Internship a Win-Win for Providence Health Care and Internationally Educated Nurses

Recruiting staff at Providence Health Care (PHC) found Ursala Po through the Post-Licensure Program. Although she was a practicing nurse in the Philippines, Ursala needed 250 more hours of training to comply with the licensure requirements of the Canadian Registered Nurses of B.C. But PHC needed her skills and experience immediately.

The answer? Internships through the Post-Licensure Program.

Through the program, a partnership of the British Columbia government and the hospital, PHC offered four months of intensive orientation and training to internationally educated nurses (IENs) already living in Canada. This includes language and orientation courses, classroom work and a “preceptorship” (similar to a job placement) in a hospital unit at PHC. Nurses assume permanent full-time positions on the unit where they completed their preceptorship.

With British Columbia facing a shortage of health-care professionals, an internship IENs is clearly a win-win situation. PHC wins by utilizing the skills that nurses like Ursala bring. Ursala wins because, “Providence Health Care accepted me even though I had no license, or experience. When everyone else was closing their doors on me, PHC gave me the key to a productive life in Canada.”

Extended Onboarding for Internationally Educated Employees

PHC recognizes how different the Canadian medical system is for employees who are working in healthcare in Canada for the first time. Internationally Educated Nurses at PHC are offered the opportunity to participate in extended “shadow” shifts and mentoring, allowing them to gain confidence and a better understanding of the Canadian workplace. New Canadian employees are encouraged to spend longer in orientation to gather extra information from their mentors about the ins and outs of the Canadian medical system.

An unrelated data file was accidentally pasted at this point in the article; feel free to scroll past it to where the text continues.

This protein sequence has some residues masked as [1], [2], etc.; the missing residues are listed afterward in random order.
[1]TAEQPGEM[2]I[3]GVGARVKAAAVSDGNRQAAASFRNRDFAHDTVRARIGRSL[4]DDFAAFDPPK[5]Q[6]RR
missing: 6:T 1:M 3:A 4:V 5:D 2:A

“Onboarding for IENs focuses on how to adapt to the culture of the working environment, from learning how to treat patients of all backgrounds to adapting to a Western style of medicine and healthcare,” explains Ann Vanderbijl, head of the Diversity Services Department.

In addition to the Post-Licensure and onboarding programs, PHC provides extended orientation courses and English language tutoring through local colleges. As part of their complete suite of onboarding initiatives, Providence Health Care also holds lectures and in-house workshops on cultural aspects of healthcare delivery. The end result is that IENs who start as interns become accomplished registered nurses, and vacant nursing positions at PHC are filled.

Tips for Employers:

  • Establish internships for IENs to fill recruiting gaps.
  • Guarantee your IEN’s continued contribution by creatively adapting onboarding programs.

Providence Health Care is one of the largest faith-based health care organizations in Canada. Located in Vancouver, they employ over 1,000 physicians and 6,000 staff. Guided by the principle “how you want to be treated,” Providence Health Care supports the creation of an inclusive environment for its staff and patients. Providence Health Care was selected as one of the Best Employers for New Canadians in 2008 and 2009, a designation that recognizes the nation’s top employers for recent immigrants.

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